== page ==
Cavity radiation says the number of modes in the cavity increases with frequency, or shorter wavelength, because more modes can fit in. But consider a square box with sides L with a small hole. EM radiation of wavelength 2L can fit a half wavelength in the cavity horizontally exactly with nodes at the walls. In all resources on black-body radiation I have seen, this lowest frequency is called "one" mode. But I can fit an almost infinite number of halfwavelengths inside the box just horizontally, let alone vertically and diagonally. What am I missing? Why can wavelength 2L only fit once?
In a three-dimensional resonator the wave modes are usually characterized by three numbers: in a rectangular box these simply correspond to the numbers of wave lengths fitting along different directions parallel to the box edges. That is, we have something like $$ 2L_x=N_x\lambda, 2L_z=N_y\lambda, 2L_z=N_z\lambda. $$ This ultimately comes from solving the Maxwell equations by separation of variable technique.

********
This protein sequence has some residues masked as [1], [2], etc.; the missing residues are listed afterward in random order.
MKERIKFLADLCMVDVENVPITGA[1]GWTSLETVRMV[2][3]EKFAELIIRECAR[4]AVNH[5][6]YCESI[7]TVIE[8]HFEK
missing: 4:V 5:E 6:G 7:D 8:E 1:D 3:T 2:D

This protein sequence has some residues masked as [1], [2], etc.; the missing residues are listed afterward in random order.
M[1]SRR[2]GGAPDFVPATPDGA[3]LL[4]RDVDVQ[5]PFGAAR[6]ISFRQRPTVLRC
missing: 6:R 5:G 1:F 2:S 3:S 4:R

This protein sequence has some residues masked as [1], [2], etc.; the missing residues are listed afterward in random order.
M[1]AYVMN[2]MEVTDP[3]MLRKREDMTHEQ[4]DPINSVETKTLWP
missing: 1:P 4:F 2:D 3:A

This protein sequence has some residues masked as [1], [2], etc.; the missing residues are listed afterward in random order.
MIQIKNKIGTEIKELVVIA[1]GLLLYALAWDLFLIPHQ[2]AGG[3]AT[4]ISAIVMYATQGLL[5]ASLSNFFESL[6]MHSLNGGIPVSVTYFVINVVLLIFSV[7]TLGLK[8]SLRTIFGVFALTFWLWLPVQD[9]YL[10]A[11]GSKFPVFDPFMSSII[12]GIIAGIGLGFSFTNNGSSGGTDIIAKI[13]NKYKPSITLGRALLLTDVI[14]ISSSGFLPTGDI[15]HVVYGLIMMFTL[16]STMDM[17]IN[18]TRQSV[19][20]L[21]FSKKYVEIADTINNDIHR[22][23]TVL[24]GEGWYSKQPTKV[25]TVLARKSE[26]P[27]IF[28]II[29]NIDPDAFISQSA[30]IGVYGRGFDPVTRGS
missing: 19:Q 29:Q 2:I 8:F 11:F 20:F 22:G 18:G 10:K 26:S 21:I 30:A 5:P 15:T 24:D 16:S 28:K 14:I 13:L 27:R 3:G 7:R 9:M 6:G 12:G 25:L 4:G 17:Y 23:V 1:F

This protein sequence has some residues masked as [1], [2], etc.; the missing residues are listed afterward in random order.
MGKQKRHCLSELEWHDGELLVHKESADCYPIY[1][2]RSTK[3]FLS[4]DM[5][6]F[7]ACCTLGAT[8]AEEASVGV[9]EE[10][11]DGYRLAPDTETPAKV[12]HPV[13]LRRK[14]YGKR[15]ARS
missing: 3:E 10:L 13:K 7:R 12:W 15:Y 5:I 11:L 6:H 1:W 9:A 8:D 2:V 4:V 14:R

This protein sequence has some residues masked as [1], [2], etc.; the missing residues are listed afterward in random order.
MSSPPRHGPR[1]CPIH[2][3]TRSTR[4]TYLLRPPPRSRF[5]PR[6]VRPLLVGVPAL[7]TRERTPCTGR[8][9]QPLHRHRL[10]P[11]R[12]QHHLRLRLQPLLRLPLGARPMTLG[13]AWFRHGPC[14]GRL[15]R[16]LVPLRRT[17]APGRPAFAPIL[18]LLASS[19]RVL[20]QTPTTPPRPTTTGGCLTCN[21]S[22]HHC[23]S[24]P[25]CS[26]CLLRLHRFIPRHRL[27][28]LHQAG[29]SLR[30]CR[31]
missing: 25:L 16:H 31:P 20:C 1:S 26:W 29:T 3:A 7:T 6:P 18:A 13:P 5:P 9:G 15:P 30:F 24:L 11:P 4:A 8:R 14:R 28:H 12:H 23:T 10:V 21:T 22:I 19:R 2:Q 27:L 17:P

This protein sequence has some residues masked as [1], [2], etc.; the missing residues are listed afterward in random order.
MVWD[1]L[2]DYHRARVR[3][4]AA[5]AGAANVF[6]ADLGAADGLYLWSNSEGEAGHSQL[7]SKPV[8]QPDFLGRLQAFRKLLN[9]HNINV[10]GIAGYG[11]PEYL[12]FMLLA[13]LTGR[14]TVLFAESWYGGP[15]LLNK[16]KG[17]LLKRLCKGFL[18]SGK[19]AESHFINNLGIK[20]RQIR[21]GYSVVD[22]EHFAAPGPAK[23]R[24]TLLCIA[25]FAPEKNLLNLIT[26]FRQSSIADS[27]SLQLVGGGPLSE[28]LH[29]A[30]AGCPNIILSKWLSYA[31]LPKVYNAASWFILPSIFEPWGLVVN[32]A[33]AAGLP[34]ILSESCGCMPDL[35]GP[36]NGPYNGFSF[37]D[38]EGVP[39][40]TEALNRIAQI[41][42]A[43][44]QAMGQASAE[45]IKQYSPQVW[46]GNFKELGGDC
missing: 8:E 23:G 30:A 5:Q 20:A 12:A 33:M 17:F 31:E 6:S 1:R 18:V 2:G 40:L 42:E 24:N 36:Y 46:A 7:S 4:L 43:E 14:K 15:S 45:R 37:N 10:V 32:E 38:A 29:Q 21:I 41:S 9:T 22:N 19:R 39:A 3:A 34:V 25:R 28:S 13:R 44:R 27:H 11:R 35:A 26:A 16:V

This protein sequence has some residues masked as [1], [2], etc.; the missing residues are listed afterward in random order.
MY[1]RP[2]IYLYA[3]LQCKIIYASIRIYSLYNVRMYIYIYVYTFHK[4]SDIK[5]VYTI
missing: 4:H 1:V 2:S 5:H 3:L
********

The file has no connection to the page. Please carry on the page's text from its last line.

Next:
Here are the first notes on rectangular cavities that popped-up in Google: Cavities with Rectangular Boundaries (there are likely a lot more.)